And the Monk has made new friends. This dog is following him around faithfully, wherever he goes on the training grounds.

Mausi is counting the days until the Monk returns.

Tuesday, 9 February 2010

Rising tensions or media and political hype?

One thing I have learned in the last number of years of travelling to some pretty odd parts of the world is that you can seldom rely on any of the Big News Media channels for a balanced picture of anything or anywhere the left-leaning news editors and presenters project. If I believed the news I get at home, all Iranians are rabid Islamicists hell bent on bombing and burning the west into some sort of Sharia governed slum. Nothing could be further from the truth. The real problem here is the way the west is used as a whipping by and presented by their government as an enemy just looking for an excuse to attack them and rob them of their freedom and their religion.

Its the classic tactic of the dictator, distract the populace from internal problems by blaming the interference of an external "enemy" even when that enemy is trying to engage you in negotiation. That said, I rather think the way the situation is presented in our mass media in the west, and the garbage that is fed by our politicians for their own purposes to the public inflames everything and won't resolve anything. Sadly, the statements made by the Iranina President are ot seen by the western media for what they really are - window dressing for the domestic market. Of course we should be worried by the declarations about nuclear enrichment, but is megaphone politics useful? No. And neither is the constant threat of sanctions, that simply drives people into the defensive laager!

This is the problem, between the media whipping up passions with misinformation, the inevitable fanatics (We have plenty of those in the UK - witness the morons shouting slogans outside the Iraq Enquiry!) and the politicians - is it any wonder we end up fighting wars everywhere?

Monday, 8 February 2010

Freezing in Tehran

Yesterday we woke to a snowfall, lower down in the city, but not up here in Punak, at least, not until we started for the office. Then it began to snow. It didn't last long but it certainly dropped the temperature. So yesterday we were gathered round a fire in a drum watching the students set to work on excavating their scenes. What a contrast to a few days ago.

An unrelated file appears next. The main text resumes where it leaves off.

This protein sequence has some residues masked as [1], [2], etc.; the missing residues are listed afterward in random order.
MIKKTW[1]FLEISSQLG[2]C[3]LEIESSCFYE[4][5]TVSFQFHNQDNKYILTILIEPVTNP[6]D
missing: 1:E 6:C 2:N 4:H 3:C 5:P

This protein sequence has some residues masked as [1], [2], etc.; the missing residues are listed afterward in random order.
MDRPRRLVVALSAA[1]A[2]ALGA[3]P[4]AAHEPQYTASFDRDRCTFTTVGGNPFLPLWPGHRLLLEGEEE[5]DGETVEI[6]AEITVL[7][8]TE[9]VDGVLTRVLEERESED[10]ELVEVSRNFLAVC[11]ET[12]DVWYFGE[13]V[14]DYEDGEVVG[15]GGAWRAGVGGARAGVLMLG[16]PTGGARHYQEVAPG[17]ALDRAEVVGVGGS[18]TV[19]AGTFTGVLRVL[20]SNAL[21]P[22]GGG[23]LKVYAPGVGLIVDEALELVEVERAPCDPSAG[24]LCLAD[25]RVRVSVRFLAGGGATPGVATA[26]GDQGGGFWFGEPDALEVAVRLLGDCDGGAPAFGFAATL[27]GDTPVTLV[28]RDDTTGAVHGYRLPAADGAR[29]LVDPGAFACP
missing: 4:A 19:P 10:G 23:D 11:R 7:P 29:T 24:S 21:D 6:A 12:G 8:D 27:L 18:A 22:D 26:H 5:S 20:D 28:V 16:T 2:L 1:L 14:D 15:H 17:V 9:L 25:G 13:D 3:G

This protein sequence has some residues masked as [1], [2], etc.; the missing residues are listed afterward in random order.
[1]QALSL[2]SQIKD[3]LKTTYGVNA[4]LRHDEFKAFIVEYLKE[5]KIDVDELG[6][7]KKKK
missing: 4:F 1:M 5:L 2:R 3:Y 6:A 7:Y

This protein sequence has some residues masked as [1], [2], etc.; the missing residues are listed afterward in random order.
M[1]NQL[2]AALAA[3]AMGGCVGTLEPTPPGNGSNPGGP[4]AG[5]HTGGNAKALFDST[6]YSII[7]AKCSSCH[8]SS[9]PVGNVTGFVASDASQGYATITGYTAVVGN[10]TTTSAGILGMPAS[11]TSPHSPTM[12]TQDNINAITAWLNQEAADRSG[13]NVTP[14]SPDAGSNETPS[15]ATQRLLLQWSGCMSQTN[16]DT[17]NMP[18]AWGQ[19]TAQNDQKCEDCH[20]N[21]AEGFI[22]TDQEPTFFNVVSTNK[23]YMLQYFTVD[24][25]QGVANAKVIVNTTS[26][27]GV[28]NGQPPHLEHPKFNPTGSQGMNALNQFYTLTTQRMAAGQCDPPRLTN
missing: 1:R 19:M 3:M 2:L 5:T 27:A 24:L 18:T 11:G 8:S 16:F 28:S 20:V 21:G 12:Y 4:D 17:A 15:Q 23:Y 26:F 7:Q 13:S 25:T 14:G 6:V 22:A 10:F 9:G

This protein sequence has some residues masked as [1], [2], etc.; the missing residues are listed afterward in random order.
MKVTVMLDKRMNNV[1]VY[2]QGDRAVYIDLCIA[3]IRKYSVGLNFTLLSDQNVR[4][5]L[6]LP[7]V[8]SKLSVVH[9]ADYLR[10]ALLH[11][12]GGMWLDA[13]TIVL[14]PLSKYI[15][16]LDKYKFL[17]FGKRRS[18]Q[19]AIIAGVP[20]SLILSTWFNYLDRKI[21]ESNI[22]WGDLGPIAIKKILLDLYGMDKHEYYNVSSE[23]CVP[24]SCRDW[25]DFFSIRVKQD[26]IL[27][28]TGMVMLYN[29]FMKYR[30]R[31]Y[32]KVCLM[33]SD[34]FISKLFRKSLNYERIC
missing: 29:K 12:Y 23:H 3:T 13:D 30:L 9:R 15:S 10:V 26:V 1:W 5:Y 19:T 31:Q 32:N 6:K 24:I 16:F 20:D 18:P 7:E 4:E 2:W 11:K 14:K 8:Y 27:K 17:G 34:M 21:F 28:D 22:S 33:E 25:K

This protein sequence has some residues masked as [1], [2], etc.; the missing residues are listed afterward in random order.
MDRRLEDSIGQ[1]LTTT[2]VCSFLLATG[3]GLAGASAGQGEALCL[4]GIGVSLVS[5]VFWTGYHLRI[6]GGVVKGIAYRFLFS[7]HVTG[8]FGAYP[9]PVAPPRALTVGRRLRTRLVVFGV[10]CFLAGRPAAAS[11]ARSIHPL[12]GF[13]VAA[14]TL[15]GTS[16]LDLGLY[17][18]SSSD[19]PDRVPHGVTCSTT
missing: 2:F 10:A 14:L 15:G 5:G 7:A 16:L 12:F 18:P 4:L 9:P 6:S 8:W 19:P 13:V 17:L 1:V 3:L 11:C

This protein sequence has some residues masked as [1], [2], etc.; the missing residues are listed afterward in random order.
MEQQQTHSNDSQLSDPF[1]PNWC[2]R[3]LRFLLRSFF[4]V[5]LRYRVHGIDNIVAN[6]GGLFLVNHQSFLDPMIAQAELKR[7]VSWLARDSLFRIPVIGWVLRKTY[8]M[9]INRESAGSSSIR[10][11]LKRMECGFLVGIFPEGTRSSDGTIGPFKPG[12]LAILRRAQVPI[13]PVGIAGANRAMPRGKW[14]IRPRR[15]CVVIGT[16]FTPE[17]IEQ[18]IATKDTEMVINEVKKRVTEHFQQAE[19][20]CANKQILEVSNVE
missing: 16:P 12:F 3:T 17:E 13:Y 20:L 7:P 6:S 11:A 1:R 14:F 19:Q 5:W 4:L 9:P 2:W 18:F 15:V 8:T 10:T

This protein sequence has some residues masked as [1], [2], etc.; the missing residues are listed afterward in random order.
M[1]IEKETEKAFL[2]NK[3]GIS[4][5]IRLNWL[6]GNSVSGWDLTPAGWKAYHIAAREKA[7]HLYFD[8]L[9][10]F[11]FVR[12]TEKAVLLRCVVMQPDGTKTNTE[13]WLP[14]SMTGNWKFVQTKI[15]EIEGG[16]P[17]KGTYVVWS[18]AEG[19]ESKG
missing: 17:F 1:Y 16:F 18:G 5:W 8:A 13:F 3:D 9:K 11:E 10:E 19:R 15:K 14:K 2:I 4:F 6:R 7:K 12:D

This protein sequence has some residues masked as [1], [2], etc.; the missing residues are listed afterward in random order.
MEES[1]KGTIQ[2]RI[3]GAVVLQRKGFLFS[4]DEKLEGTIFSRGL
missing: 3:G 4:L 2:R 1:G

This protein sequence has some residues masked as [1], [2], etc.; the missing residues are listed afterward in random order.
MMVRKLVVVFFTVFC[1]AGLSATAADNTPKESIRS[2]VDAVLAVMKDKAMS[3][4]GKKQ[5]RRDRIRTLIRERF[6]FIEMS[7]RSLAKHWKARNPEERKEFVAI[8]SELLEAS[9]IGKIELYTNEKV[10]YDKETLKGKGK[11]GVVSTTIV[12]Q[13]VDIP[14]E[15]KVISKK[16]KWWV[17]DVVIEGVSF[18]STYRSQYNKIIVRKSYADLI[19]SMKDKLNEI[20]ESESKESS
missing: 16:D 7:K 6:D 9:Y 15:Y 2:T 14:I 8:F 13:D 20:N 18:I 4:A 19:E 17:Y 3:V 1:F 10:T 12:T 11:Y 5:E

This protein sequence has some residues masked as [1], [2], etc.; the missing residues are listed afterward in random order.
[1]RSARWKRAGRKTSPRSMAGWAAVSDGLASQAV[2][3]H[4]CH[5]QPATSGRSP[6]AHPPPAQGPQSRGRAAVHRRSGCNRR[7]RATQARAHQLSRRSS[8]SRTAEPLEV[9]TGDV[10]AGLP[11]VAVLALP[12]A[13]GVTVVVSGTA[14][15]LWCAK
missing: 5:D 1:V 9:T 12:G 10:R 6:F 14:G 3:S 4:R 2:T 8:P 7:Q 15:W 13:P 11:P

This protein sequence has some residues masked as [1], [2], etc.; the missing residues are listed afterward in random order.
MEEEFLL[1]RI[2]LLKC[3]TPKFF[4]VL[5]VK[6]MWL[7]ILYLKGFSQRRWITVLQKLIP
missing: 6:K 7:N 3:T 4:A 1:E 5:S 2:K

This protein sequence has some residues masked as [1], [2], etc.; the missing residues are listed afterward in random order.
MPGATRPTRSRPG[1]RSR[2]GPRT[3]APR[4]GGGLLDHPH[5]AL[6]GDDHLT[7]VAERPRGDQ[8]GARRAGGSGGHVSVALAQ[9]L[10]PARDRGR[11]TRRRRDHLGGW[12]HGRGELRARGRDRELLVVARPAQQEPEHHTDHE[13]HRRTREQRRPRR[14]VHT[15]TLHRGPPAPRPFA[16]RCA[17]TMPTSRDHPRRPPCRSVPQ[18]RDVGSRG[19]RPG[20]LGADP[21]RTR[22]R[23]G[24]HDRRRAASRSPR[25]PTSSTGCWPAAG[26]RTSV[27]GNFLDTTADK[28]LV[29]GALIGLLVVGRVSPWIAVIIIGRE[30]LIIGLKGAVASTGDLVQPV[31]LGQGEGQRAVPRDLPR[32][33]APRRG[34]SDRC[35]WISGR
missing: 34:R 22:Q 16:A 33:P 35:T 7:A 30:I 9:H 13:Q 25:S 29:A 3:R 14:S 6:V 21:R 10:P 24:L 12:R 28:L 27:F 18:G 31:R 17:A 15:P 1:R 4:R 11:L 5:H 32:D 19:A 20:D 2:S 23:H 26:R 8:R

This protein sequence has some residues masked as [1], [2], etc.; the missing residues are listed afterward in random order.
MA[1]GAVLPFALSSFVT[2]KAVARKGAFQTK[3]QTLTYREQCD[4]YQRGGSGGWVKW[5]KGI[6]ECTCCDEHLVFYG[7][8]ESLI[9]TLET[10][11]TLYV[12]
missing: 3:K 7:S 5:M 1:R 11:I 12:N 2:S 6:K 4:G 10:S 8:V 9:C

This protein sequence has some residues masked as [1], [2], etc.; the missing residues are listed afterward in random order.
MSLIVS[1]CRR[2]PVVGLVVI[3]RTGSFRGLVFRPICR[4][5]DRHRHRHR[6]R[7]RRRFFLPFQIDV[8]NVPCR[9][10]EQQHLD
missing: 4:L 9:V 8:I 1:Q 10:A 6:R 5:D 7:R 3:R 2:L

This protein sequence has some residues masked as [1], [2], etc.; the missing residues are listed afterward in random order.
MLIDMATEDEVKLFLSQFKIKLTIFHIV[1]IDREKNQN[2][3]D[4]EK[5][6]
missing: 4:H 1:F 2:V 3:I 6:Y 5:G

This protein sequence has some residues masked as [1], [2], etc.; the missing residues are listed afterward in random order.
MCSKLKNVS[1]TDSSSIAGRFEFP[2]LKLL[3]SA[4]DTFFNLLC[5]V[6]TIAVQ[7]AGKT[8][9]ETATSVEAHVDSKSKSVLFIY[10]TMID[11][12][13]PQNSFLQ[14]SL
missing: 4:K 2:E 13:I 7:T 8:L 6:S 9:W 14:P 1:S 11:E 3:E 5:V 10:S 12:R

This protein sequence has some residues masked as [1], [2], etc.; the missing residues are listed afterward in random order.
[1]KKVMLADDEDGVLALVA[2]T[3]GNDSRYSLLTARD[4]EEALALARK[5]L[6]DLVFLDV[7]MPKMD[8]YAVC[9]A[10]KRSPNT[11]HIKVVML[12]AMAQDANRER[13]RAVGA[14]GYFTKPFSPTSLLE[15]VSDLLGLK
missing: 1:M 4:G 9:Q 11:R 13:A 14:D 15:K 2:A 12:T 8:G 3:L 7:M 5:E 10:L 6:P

By evening I was frozen and took a while to warm back up. Today has been a little warmer, but my hands were red and icy by the time we packed up for the day. Tomorrow could be interesting if the weather predictions hold - but then, we're only out there for a part of it anyway.

I need me thermals I think.

Saturday, 6 February 2010

New week and a long day...

It's been a bright, clear day here, but the wind had a sharp edge to it and the moutains a thick layer of snow. The students started their practical exercises and the first bit has gone well. I was glad of my full fire kit though, that wind was a lazy one - didn't bother going round you ....

And so, as Sammy Pepys loved to write - to bed.

Friday, 5 February 2010

Bright and sunny ....

In sharp contrast to yesterday's heavy downpours, today is bright and sunny with a breeze that has a sharp edge to it from the west. With the "celebrations" here of the 31st anniversary of the Revolution, we are staying indoors and out of trouble - or so we are told. I shall take the sun a little later on the roof of the apartment block. There is quite a view from there when the pollution is low and I have a stunning panorama of mountains behind me.

Ce la vie. It pays the bills.

Thursday, 4 February 2010

And the rain came down ...

It has been raining steadily here since early evening yesterday. The long awaited winter rains appear to have arrived and to want to make up for lost time. All things considered, its probably a very good thing too, it may cool tempers in the planned demonstrations we keep hearing about and which have resulted in the cancellation of our intended visit to the Souk today.

The only downside is that the Satellite TV is upset by the rain, it seems to have got into the cable joints, and I can't get the news or a decent signal on anything except the Iranian channels which are OK, but I don't speak Farsi! The upside I guess is that I am spending time writing another book, one I have wanted to write for a couple of years. Now its making progress!